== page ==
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Unsolved: The case of the discovered tombstone

"If it's supposed to be in a Tonawanda cemetery, how did it end up in Angola, NY?"

ANGOLA, N.Y. — This week's Unsolved is not about a crime, but rather a mystery in Western New York. The tombstone of a local war hero was found in the sand of an Angola beach. 

"Every single day we walk to each point," said Jenna Barney, who lives near Sturgeon Point.

Barney and her family walk the shores of Lake Erie searching for beach glass and picking up litter frequently.

Her mother, Sharen Trembath is the Lake Erie coordinator for the Great Lakes Beach Sweep. During her clean up efforts, Trembath has found some strange things wash up on the shore.

"We have found parachutes," she said. "We've found a Coast Guard battery, we've found a gun, we've found blow-up dolls, we've found all kinds of stuff you can imagine."

However, in all of her years of walking those shores, she never thought someone would come across a tombstone.

"My friend, who is one of our volunteers gave me a call and said you're not going to believe this but we found a tombstone down near, next to Bennett Beach," said Trembath.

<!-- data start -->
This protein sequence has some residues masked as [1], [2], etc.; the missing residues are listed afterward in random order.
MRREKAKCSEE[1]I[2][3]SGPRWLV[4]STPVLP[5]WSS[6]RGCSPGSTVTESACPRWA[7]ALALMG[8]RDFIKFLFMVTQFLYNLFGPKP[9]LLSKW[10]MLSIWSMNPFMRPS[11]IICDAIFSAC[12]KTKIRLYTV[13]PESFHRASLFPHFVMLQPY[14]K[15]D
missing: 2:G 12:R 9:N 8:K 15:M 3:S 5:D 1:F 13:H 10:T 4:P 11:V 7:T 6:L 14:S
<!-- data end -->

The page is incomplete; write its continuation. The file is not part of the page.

The headstone of World War II veteran Elmer Rudolph was found in the sand on the shore.

"My husband went down with the tractor and scooped up Rudolph and brought him home," she continued. "It's a tombstone, it's something that should be in a cemetery that either washed away or got moved we're not real sure how it ended up on the beach."

Barney began doing research on Rudolph and his history in the service but didn't turn up much.

"He's a local hero with a Bronze Star. How is it that we don't know who he is and I can't find anything about him, but he's a local hero," said Barney.

A Facebook post garnered a lot of interest. Someone found Rudolph's obituary online which said he was buried in Elmlawn Cemetery in Tonawanda in 1969.

"If it's supposed to be in a Tonawanda cemetery how did it end up in Angola, NY?" said Barney. "I think someone moved it," Trembath added.

The family says they have contacted everyone they can think of to try and solve this mystery including the American Legion, Elmlawn Cemetery, and local representatives.

"We have Senator Jacobs office looking into it, we have the Military Order of the Purple Heart looking into it, so we'll find it," said Trembath.

When they learn more about this local hero, they want to honor him.

"I want a ceremony," she said. "I want to have a ceremony for him."

Credit: WGRZ

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